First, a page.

Zikun “Tim” Teng (M.F.A., film and television) defines himself with one word: “filmmaker.” Then he pushes that definition in every available direction.

Motion picture editing, production management, post-production workflow, cinematography, sound recording, photography, and screenwriting are all part of Teng’s integrated skill set. His software expertise includes an official Avid certification, alongside aptitude in Adobe Suite, DaVinci Resolve, and Nuke. Impressively industrious, the graduate student can also routinely be found enjoying an artisanal grilled cheese during lunch at the Hive.

“Working in film, my concentration is post-production,” Teng says between bites of gooey fontina. “I’m primarily an editor. I’m also responsible for transcoding files. I send the timeline to the departments who are doing sound, color, and visual effects. It’s important to know something of all those disciplines as well, otherwise I won’t be able to communicate effectively.”

Insight into Teng’s process comes from professor Lubomir Kocka, who taught Tim in Directing for Film and Television (FILM 729). “Tim is diligent, always prepared, always paying attention during lectures,” Kocka says via email. “His dedication is evident in his academic accomplishments. He grasps the tools and techniques of the craft of directing, and continually upgrades his skills.”

In winter quarter 2021, Teng edited the short film “Evergreen,” directed by Yiwei Yao (M.F.A., film and television). His editing is indivisible from the narrative itself, about two childhood friends in love with the same person. Teng’s rhythmic decisions chart the story’s stormy emotions.

“Professor Kocka taught us how to design a shot, which is what makes a film a film,” Teng says. “He taught us how to get the audience to be empathetic with the character. He also taught us the concept of laterality, how to use the left and right sides of the screen, and why where you position characters on the screen affects how the audience thinks about them.”

This is where Tim thrives: using the technical to achieve the emotional. As he says: “The core of art is to provoke emotion.”

Originally from Tianjin, China (“Not as humid as Savannah,” he says), Teng came to the United States for the first time in 2017 for a business management summer program at Sacred Heart University in Fairfield, Connecticut. When he returned to China to complete his B.A. in Business English at Tianjin Foreign Studies University, he knew he wanted to return to the U.S., and began researching top film schools.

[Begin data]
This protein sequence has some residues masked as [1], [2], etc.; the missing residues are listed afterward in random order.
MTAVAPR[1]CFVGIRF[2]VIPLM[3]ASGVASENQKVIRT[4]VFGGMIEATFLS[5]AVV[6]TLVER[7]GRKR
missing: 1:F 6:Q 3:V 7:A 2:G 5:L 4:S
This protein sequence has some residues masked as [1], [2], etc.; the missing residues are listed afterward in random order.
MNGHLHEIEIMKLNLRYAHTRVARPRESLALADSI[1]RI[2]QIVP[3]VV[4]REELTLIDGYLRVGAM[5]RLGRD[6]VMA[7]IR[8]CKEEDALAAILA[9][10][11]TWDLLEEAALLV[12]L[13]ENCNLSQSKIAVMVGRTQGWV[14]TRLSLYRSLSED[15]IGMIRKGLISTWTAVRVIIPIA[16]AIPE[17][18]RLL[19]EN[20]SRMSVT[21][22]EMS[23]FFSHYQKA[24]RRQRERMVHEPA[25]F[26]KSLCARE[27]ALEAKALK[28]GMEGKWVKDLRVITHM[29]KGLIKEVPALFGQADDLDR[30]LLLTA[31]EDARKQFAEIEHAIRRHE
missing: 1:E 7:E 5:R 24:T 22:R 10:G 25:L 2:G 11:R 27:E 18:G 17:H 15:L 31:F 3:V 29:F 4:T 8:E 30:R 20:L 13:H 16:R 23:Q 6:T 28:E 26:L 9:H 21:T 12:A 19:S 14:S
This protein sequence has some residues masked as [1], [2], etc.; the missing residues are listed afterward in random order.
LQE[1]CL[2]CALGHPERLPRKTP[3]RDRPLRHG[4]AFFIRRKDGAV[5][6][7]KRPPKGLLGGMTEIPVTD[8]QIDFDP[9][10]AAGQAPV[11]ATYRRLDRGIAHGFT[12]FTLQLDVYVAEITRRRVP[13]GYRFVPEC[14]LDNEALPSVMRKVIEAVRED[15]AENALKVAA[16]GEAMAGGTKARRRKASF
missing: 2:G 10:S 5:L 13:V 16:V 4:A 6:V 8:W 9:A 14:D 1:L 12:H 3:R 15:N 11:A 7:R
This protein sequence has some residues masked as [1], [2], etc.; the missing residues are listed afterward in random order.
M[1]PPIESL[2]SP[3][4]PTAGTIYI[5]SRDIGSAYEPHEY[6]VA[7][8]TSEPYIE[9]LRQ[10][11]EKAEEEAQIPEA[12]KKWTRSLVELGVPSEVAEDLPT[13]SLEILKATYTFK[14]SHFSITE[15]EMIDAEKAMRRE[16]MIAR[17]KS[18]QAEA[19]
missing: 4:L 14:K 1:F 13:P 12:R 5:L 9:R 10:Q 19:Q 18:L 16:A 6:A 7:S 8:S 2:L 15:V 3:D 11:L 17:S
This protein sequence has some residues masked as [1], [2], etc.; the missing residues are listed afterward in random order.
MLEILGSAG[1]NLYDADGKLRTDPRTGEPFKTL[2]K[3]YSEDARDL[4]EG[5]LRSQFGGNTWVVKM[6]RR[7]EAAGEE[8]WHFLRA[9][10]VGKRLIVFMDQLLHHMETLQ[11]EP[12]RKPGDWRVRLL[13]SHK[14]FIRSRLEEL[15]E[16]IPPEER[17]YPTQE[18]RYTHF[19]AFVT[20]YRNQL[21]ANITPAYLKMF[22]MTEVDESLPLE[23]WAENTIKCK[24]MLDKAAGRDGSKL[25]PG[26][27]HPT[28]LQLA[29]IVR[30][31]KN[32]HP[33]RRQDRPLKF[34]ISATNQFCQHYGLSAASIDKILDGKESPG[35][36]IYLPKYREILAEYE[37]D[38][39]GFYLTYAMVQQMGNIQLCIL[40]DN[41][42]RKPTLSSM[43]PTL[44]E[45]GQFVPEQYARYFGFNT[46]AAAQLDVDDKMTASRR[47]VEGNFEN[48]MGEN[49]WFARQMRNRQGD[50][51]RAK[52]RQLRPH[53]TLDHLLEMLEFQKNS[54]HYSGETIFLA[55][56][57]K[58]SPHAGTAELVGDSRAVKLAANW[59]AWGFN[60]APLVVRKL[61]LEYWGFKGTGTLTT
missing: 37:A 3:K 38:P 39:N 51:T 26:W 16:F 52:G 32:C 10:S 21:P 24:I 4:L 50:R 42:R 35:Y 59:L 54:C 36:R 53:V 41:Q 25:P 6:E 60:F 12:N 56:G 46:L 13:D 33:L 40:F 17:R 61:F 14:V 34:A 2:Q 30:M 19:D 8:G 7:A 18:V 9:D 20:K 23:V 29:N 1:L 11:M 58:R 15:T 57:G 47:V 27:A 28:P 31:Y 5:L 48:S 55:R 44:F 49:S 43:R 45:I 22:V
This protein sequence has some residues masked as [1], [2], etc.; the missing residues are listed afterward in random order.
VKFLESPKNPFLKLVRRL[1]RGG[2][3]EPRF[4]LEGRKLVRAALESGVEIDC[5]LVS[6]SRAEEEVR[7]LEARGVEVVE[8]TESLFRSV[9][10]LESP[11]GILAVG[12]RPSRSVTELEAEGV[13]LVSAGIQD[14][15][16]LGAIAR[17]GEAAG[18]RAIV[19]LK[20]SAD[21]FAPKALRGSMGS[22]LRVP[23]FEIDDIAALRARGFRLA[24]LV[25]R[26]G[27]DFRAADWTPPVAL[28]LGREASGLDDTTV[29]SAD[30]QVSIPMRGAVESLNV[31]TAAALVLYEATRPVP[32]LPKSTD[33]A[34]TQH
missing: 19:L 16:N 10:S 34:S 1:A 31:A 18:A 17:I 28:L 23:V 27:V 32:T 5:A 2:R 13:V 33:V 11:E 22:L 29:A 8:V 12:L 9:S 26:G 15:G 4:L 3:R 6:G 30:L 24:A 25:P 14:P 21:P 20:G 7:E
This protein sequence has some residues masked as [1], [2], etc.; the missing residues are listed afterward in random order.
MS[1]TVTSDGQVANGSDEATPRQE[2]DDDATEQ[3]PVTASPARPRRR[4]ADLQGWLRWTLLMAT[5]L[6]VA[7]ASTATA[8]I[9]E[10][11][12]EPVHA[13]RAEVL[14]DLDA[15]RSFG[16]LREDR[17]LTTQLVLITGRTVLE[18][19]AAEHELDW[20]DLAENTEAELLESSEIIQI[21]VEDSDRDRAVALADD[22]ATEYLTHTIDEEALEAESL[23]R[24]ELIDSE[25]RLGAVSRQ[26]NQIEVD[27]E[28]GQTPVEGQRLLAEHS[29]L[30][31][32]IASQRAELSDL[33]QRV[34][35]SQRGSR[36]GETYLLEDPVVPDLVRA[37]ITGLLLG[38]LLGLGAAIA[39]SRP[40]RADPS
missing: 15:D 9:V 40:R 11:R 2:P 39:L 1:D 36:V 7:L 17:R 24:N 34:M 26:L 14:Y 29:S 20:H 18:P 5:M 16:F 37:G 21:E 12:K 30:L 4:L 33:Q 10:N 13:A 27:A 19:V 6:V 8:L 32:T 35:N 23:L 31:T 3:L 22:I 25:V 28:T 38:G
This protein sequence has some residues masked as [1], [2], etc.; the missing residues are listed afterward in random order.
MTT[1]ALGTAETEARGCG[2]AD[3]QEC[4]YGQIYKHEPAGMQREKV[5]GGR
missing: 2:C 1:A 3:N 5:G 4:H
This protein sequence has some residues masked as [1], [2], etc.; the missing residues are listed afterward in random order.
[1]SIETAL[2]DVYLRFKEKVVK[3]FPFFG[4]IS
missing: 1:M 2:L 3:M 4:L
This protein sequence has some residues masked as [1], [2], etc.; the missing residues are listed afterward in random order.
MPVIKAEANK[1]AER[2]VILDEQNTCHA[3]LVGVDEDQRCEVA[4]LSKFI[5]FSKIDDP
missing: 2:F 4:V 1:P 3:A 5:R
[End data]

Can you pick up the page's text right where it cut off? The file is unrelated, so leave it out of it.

Since arriving at SCAD in 2019, Tim has left Savannah only during his for-credit internship with the iHeartRadio podcast CT101 in summer, 2021 in Stanton, California. “As an intern, I worked on set, and in live event settings, and in post-production. I gained a deeper understand of the entertainment industry, and improved my verbal communication skills. It was a fulfilling eight weeks.”

Now beginning his final year at SCAD, Teng continues to take classes that expand his prowess. He was the only non-visual effects major in professor Gray Marshall’s course Cinematography for Visual Effects (VSFX). This quarter he is taking Thesis Production, where he and fellow student Yiwei Yao (M.F.A., film and television) are working on “Daughter,” the film that will complete their graduate studies. Meanwhile, another short Teng worked on, “Denial,” directed by Morgan Davies (M.F.A., film production, 2021), is heading for the festival circuit.

As he wraps up lunch, Tim’s phone begins buzzing. It’s an alert from SCAD Editors Club, a group that connects students specializing in post-production with producers and directors. Tim makes note of the possibility, then looks up with a grin: “I find opportunities everywhere.”

Connect with Zikun “Tim” Teng on LinkedIn.

Written by Peter Relic.

SCAD prepares talented students for creative professions through engaged teaching and learning in a positively oriented university environment.